Bunions and other foot deformities highly heritable.
FROM THE ANNUAL SCIENTIFIC MEETING OF THE AMERICAN COLLEGE OF RHEUMATOLOGY
ATLANTA -- Got bunions? Thank your parents. Bunions were inherited in 89% of adults younger than 60 years, according to genetic data from more than 2,000 adults.
Bunions and other foot disorders can limit mobility and exacerbate other musculoskeletal weaknesses, but interventions are available, and they are most effective if foot deformities are identified early, said Marian Hannan, D.Sc., of Harvard Medical School, Boston.
Foot disorders occur in 20%-60% of adults. Researchers have long suspected genetic involvement, but this study is the first to examine specific associations between genes and foot deformities, Dr. Hannan said. She and her colleagues reviewed data from 959 men and 1,220 women in the Framingham Foot Study of 2002-2005. A trained examiner evaluated the study participants for any of 20 different foot disorders. In this study, Dr. Hannan reported data about the most common and least common of the disorders: hallux valgus (bunions) and pes cavus (high arches).
In all, 675 individuals (31%) had bunions and 154 (7%) had high arches. A bunion was defined as a big toe angled at least 15 degrees toward the first metatarsal. High arches were identified by calculating weight-bearing arch width.
The researchers used statistical genetics software to determine the heritability of the two conditions. Across all ages, 39% of women and 38% of men inherited their bunions, and 68% of women and 20% of men inherited their high arches. Among individuals younger than 60 years, 99% of women and 63% of men inherited their high arches. The heritability estimates were statistically significant for both conditions. The average age of the study participants was 66 years, and 57% were women.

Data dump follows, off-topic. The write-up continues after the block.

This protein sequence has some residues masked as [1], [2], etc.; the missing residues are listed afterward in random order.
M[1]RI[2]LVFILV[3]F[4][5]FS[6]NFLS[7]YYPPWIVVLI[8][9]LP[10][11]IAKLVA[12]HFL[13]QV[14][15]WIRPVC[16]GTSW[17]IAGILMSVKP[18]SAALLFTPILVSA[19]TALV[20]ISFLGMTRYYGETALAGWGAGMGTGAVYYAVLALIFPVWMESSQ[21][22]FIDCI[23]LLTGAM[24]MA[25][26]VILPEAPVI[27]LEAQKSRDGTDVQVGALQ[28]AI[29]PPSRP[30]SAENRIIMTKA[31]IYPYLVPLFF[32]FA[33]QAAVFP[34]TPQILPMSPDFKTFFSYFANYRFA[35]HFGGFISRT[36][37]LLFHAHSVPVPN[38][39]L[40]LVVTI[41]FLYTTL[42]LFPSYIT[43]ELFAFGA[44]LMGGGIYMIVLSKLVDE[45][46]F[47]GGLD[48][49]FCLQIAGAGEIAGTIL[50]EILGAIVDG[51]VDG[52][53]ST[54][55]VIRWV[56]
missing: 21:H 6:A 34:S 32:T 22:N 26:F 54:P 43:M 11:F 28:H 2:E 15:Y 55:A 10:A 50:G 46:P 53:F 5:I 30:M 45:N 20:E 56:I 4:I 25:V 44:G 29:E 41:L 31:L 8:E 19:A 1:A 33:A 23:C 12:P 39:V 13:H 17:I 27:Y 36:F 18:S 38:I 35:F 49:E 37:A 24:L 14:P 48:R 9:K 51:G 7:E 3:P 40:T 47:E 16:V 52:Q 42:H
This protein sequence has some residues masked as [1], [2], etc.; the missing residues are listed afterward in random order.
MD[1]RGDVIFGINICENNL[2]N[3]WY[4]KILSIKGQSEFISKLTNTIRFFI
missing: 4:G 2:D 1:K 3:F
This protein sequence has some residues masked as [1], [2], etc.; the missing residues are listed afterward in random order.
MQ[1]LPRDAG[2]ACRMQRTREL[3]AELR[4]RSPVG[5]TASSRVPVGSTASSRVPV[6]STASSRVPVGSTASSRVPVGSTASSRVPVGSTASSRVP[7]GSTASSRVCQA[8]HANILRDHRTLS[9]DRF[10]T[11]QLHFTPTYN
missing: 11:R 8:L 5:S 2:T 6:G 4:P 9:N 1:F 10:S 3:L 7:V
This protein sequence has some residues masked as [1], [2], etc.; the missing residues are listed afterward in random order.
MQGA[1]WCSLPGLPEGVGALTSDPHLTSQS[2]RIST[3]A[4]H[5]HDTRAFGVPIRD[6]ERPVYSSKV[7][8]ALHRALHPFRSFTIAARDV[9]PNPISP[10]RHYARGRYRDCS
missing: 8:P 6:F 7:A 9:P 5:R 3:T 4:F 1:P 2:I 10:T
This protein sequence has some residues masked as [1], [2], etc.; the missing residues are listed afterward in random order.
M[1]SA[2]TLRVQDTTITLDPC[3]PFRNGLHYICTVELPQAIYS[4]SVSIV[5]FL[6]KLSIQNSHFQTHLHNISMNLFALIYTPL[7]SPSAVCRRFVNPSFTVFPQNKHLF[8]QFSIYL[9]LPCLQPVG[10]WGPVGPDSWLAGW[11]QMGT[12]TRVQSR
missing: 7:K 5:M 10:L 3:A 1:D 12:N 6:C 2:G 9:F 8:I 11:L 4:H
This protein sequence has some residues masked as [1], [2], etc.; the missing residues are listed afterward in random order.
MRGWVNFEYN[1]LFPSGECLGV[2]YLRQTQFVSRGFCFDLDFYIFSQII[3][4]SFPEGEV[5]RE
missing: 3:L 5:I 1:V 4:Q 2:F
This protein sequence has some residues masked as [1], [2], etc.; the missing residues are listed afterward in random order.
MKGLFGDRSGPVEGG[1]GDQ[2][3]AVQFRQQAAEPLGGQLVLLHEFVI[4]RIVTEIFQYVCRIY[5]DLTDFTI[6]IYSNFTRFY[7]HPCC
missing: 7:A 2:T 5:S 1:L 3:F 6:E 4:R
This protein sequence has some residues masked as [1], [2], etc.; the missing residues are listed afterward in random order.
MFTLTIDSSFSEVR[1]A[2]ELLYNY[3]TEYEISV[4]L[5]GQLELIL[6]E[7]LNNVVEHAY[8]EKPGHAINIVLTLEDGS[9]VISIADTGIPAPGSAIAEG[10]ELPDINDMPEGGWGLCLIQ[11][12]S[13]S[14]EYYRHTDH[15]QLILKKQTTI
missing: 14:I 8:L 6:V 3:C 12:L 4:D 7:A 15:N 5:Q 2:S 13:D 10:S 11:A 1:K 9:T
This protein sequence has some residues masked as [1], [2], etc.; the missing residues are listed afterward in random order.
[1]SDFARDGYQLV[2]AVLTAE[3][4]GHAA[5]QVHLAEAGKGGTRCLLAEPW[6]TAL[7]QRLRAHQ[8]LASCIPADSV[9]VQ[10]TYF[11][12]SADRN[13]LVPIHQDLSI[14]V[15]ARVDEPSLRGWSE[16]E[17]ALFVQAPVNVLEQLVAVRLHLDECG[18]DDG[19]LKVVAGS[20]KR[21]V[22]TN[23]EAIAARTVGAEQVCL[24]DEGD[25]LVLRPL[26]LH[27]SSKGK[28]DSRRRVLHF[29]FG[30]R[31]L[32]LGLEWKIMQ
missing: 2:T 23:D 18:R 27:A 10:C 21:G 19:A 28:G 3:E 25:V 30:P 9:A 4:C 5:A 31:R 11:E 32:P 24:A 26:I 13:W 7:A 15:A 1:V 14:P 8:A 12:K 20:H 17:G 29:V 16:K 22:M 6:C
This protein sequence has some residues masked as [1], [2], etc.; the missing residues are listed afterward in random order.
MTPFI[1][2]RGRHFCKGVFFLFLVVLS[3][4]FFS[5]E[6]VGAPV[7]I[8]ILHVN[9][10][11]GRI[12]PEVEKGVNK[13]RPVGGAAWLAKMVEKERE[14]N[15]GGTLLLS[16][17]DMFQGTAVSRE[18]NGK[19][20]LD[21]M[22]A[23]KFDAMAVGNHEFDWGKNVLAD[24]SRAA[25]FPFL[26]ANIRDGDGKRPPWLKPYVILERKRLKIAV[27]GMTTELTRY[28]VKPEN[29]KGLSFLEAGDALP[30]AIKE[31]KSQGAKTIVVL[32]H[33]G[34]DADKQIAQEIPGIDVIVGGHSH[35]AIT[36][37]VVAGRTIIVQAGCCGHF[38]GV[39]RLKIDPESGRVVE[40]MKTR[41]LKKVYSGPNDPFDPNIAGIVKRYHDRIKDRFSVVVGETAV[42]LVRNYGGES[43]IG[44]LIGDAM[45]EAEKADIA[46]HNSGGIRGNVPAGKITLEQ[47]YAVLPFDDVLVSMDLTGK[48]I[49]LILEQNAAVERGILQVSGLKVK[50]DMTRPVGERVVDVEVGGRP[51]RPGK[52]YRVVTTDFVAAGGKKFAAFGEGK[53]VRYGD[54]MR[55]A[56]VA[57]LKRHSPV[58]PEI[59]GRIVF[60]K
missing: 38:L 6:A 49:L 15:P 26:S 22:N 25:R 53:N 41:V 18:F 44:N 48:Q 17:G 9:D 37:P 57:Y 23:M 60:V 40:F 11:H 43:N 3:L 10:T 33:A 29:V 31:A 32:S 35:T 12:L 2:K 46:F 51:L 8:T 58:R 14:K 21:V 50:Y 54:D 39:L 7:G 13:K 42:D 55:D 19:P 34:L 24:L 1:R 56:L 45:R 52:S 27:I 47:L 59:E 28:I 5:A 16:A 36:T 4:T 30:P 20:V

"Known interventions can slow the progression of disease" for patients with foot problems, Dr. Hannan emphasized. "We are continuing with research within the Framingham Foot Study to look at the other 18 foot conditions," she added.
Major Finding: Of adults younger than age 60 years who have bunions, 89% inherited the condition.
Data Source: A genetic analysis and foot examination of 2,179 adults.
Disclosures: Dr. Hannan had no financial conflicts to disclose.
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|Title Annotation:||MUSCULOSKELETAL DISORDERS|
|Publication:||Family Practice News|
|Date:||Jan 1, 2011|
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